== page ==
Tomas Vokoun was on a fast track to free agency when Capitals general manager George McPhee dealt his rights to the Penguins for a seventh-round draft pick.
McPhee took a similar approach with pending UFA Dennis Wideman on Wednesday, trading the defensemans rights to the Flames in exchange for a fifth-rounder and a prospect.
So what will happen with Caps right wing Alexander Semin between now and noon on Sunday, when the free agency bell rings?
Logic suggests McPhee will accommodate Semin and his agent, Mark Gandler, by trading Semins rights to a team interested in signing him before he goes on the open market.
Unless, of course, Gandler wants to wait until Sunday, when the contract offers are sure to startrolling in.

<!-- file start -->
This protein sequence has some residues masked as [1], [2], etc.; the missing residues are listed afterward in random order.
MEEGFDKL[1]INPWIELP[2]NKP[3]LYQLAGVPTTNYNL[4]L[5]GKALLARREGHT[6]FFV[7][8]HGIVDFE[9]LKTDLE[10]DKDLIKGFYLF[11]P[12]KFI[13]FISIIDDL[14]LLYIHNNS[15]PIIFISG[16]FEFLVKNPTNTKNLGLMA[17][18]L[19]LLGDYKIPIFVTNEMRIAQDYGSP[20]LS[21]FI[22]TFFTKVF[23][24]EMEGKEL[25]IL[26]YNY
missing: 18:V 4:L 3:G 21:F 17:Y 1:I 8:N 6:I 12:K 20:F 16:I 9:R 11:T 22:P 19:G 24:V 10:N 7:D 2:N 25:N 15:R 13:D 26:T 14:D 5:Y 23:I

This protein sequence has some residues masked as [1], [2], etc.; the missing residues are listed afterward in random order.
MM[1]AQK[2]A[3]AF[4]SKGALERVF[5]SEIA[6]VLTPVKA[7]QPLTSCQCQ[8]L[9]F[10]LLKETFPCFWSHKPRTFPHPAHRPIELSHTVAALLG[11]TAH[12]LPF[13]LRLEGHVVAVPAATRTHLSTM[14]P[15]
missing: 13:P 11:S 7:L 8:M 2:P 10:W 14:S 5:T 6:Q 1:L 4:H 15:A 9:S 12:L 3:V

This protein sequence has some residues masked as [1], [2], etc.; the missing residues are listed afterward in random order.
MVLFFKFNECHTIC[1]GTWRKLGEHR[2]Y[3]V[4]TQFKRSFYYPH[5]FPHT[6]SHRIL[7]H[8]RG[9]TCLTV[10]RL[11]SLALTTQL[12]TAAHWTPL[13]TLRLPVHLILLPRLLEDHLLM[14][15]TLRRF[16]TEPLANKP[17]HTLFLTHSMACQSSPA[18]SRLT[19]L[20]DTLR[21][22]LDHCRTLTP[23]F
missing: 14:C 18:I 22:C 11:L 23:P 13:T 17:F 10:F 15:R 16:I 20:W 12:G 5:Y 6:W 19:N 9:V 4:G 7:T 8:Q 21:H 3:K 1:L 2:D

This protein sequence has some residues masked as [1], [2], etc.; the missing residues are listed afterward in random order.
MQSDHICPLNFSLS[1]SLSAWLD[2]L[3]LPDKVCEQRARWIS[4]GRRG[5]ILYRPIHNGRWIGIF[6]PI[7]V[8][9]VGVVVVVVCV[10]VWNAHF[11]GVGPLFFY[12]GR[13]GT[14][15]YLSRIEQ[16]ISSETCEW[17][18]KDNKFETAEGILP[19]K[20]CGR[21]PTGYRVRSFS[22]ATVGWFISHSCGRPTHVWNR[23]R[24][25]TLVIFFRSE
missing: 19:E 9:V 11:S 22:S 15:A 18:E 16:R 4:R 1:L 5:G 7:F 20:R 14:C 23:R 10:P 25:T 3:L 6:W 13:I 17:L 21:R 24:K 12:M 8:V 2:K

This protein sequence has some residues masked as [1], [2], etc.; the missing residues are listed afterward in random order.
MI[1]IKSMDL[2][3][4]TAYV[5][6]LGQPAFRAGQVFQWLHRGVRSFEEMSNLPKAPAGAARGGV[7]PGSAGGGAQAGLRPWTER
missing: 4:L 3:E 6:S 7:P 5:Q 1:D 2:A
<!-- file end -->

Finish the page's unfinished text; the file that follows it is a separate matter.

Asked on Wednesday if anything was new on Semins status with the Caps, McPhee said, Not right now.
When asked if hell even make an attempt to re-sign Semin, McPhee said, Weve talked to him and well see where it goes, but not sure.
With the NHLs 2012-13 salary cap getting bumped to 70.2 million, there will be plenty of teams willing to throw big money at Semin with hopes of rekindling the talent that led to Semin scoring 40 goals two years ago.
Semin made 6.7 million last season and he certainly didnt increase his value by scoring just 21 goals last season. But unless hes willing to accept a whole lot less than he made in Washington last season, the 28-year-old Russian likely is down to his final hours as a Capital.
If that is the case, what are your thoughts on Semin, who has been described as enigmatic, mercurial and selfish.
Should the Caps make an attempt to keep him? If not, how will you remember his time in D.C.?